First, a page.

Challenges in February …

I took on this STRAVA Challenge in February to walk 4 days a week for 4 weeks.

It wasn’t difficult. Since COVID, I walk most days regardless. What was different is that I considered these walks as workouts, progressively walking further, faster, and climbing more. I have often spoken about the local park located at the top of “Little Mountain“, where I have trained on my bike for many years. Since COVID, it has become my go-to place, where I walk, ride, do repeat hill climbs, relax on a bench, take photographs, and stay safe.

Each walk is 90-120 minutes long. I climb up-and-over the top of “Little Mountain“, and I usually stop for a coffee and muffin along the way. Two of my favourite local coffee roasters are nearby. Each has outdoor seating, but one in particular has an outdoor patio facing the afternoon sun, comfortable chairs, and overhead heaters. This is usually where I stop.

In the warmer weather I cycle, but this time of year outside rides are not much fun. As least not for me. So, instead I walk. And, like when I ride, I search out the steepest routes I can find. When I first began this routine, the climb to the top was difficult, and slow. Yesterday, I did it 6 times from different directions. And, surprisingly, I felt like I could have done more.

This is my time. I always walk alone, but never feel lonely. I have said this before. On the contrary, I’m comfortable with my thoughts. Every day I photograph things that interest me. Things I never knew were there before. When the lighting is right, I may take as many as 10-20 photographs. Many I keep, and some I post on STRAVA along with the walk. I return feeling relaxed, and energized.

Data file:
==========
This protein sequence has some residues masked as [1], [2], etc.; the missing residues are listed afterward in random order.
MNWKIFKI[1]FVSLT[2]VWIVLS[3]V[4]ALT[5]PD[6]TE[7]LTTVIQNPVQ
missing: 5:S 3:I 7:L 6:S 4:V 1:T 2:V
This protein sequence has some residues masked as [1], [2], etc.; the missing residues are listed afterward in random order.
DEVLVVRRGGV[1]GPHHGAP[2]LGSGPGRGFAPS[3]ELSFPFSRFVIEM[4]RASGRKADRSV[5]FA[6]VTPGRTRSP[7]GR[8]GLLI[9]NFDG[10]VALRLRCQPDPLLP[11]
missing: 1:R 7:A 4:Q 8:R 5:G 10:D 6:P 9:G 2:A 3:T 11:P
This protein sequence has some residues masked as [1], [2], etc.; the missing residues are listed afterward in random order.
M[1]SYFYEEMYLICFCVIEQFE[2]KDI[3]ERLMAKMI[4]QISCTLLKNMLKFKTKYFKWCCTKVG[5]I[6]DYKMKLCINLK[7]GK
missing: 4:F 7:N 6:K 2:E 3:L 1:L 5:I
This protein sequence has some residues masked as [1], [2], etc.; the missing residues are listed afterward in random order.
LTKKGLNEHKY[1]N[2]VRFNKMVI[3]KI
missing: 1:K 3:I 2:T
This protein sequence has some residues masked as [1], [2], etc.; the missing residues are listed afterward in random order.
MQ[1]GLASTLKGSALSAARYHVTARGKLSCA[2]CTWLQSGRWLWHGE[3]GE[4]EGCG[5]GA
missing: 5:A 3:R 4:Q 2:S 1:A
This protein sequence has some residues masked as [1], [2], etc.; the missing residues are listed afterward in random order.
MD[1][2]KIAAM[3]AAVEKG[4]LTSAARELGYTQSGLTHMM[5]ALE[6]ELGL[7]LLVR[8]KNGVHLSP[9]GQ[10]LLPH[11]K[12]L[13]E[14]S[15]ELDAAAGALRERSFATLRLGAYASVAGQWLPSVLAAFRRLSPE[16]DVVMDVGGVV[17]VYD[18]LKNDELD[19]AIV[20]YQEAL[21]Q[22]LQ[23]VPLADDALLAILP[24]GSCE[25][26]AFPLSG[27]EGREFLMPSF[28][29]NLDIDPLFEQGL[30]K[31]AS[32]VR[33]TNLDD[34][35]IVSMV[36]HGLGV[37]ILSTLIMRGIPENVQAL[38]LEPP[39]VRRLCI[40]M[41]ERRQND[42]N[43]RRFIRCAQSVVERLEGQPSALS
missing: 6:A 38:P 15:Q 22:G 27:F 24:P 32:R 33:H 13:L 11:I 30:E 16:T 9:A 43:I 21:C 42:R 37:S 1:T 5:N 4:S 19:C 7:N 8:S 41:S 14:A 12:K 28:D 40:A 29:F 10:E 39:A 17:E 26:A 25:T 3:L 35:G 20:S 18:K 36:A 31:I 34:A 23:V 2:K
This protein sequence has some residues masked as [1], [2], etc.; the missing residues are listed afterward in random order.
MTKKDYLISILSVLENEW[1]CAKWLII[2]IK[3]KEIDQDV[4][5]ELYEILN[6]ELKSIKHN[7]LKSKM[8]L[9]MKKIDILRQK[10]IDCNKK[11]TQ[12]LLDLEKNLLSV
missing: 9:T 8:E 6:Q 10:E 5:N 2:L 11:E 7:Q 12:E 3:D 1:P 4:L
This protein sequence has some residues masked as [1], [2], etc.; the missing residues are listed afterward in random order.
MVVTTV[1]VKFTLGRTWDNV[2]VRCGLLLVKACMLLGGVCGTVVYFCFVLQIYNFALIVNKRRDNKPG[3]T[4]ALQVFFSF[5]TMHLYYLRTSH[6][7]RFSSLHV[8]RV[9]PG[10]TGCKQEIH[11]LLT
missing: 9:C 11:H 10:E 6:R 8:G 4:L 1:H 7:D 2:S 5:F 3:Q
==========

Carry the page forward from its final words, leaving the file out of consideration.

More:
When Spring arrives, I will cycle more, and walk less. Maybe. I say maybe because I look forward to these walks, and believe they are good for both my physical, and mental health. Of course, cycling is as well, but the slower pace, and reduced effort, is more relaxing making me more aware of my surroundings. The smells, lighting, and found objects. On a bike, I race by.

I have been cycling indoors with a smart trainer. Initially, I thought I would only do this during the winter. Now I’m not sure. I find that I can do an effective workout in less time, easily vary the difficulty of a ride, not worry about traffic, or the weather.

I also completed a STRAVA Cycling Challenge in February.

Ok. I know. 400 km is not a lot in a month. But, and this is a big but, those km were more focused, and harder than they would have been on the road. They included more elevation gain than I could do locally. I was climbing in the Dolomites, Pyrenees, Alps, and Mallorca. Sometimes, I was even racing with professional cycling teams.

So, this is what I think. I think I’ll continue to train indoors, just not as much. Maybe only a few times a week, or as a warmup to a ride outside. I’m not sure about this, but that is what I’m thinking right now. Like my daily walks, these indoor smart trainer sessions have been more enjoyable, and beneficial, than I expected.